A fictitious force is a force that appears to act on a mass whose motion is described using a non-inertial frame of reference, such as an accelerating or rotating reference frame. An example is seen in a passenger vehicle that is accelerating in the forward direction – passengers perceive that they are acted upon by a force in the rearward direction pushing them back into their seats. An example in a rotating reference frame is the force that appears to push objects outwards towards the rim of a centrifuge. These apparent forces are examples of fictitious forces.
A rotating frame of reference is a special case of a non-inertial reference frame that is rotating relative to an inertial reference frame. An everyday example of a rotating reference frame is the surface of the Earth.
In theoretical physics a Coriolis field is one of the apparent gravitational fields felt by a rotating or forcibly-accelerated body, together with the centrifugal field and the Euler field.
Rotation around a fixed axis is a special case of rotational motion. The fixed-axis hypothesis excludes the possibility of an axis changing its orientation and cannot describe such phenomena as wobbling or precession. According to Euler's rotation theorem, simultaneous rotation along a number of stationary axes at the same time is impossible; if two rotations are forced at the same time, a new axis of rotation will appear.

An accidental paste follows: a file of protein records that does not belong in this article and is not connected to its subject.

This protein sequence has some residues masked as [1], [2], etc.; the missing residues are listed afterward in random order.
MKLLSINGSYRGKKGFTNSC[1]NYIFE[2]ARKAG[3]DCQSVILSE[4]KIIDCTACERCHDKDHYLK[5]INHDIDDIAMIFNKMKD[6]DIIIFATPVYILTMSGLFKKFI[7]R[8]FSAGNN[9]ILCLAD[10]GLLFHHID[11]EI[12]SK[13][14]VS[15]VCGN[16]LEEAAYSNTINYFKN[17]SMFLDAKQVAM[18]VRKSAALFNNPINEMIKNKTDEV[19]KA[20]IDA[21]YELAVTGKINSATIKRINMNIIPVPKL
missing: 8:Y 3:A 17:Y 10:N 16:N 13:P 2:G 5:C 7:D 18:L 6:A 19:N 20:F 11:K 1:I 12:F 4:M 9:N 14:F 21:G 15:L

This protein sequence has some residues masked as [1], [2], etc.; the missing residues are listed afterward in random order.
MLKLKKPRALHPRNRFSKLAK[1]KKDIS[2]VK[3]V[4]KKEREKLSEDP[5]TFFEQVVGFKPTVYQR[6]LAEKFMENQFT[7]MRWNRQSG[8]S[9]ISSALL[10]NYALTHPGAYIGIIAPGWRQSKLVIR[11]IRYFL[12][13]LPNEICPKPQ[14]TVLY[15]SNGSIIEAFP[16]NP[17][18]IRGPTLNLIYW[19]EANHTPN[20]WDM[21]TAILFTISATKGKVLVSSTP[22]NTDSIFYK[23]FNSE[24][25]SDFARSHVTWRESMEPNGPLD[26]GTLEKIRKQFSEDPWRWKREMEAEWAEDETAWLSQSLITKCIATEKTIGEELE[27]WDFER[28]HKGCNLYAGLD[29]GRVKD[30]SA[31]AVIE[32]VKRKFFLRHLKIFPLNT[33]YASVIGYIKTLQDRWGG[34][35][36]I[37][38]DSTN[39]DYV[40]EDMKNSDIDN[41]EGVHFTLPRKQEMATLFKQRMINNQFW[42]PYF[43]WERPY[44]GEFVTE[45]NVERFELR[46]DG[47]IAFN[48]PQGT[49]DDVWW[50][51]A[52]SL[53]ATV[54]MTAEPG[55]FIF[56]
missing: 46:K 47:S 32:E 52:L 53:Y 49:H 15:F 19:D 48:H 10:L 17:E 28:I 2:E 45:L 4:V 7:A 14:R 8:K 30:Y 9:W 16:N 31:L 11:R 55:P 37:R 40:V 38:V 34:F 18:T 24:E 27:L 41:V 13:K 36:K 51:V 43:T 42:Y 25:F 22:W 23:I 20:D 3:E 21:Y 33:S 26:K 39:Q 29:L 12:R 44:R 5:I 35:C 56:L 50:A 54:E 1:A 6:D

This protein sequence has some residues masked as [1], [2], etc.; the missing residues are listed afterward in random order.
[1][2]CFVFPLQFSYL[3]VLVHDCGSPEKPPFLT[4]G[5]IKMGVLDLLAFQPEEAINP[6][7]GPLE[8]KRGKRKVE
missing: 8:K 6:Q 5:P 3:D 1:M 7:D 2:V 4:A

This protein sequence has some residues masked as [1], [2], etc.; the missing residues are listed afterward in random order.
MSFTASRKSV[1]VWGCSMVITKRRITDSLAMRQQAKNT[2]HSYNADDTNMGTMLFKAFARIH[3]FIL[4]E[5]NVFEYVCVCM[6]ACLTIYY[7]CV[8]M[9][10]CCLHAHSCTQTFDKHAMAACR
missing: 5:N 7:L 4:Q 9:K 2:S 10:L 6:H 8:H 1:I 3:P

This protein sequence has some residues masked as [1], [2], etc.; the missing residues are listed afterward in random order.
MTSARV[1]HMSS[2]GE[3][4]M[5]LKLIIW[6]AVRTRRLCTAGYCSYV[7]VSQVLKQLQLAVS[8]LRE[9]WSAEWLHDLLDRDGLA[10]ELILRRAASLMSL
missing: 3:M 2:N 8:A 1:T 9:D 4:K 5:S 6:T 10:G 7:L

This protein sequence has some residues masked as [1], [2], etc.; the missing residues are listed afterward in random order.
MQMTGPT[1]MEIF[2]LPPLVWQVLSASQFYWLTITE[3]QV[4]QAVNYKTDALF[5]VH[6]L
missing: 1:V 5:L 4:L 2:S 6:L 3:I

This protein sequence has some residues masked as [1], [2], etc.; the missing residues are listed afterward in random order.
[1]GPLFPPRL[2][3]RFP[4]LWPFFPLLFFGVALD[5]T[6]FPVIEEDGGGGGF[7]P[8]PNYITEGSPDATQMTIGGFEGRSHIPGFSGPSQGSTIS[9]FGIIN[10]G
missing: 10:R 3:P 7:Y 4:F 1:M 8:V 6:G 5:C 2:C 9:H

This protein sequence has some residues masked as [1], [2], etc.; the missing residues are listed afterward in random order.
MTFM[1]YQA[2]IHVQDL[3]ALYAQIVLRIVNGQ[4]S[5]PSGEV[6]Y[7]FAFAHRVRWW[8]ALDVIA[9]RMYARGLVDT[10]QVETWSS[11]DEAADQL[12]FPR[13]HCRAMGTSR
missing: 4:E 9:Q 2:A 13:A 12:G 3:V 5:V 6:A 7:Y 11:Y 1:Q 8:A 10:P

The Coriolis frequencyƒ, also called the Coriolis parameter or Coriolis coefficient, is equal to twice the rotation rate Ω of the Earth multiplied by the sine of the latitude φ.
Rotational–vibrational coupling occurs when the rotation frequency of an object is close to or identical to a natural internal vibration frequency. The animation on the right shows a simple example. The motion depicted in the animation is for the idealized situation that the force exerted by the spring increases linearly with the distance to the center of rotation. Also, the animation depicts what would occur if there would not be any friction.
Inertial waves, also known as inertial oscillations, are a type of mechanical wave possible in rotating fluids. Unlike surface gravity waves commonly seen at the beach or in the bathtub, inertial waves flow through the interior of the fluid, not at the surface. Like any other kind of wave, an inertial wave is caused by a restoring force and characterized by its wavelength and frequency. Because the restoring force for inertial waves is the Coriolis force, their wavelengths and frequencies are related in a peculiar way. Inertial waves are transverse. Most commonly they are observed in atmospheres, oceans, lakes, and laboratory experiments. Rossby waves, geostrophic currents, and geostrophic winds are examples of inertial waves. Inertial waves are also likely to exist in the molten core of the rotating Earth.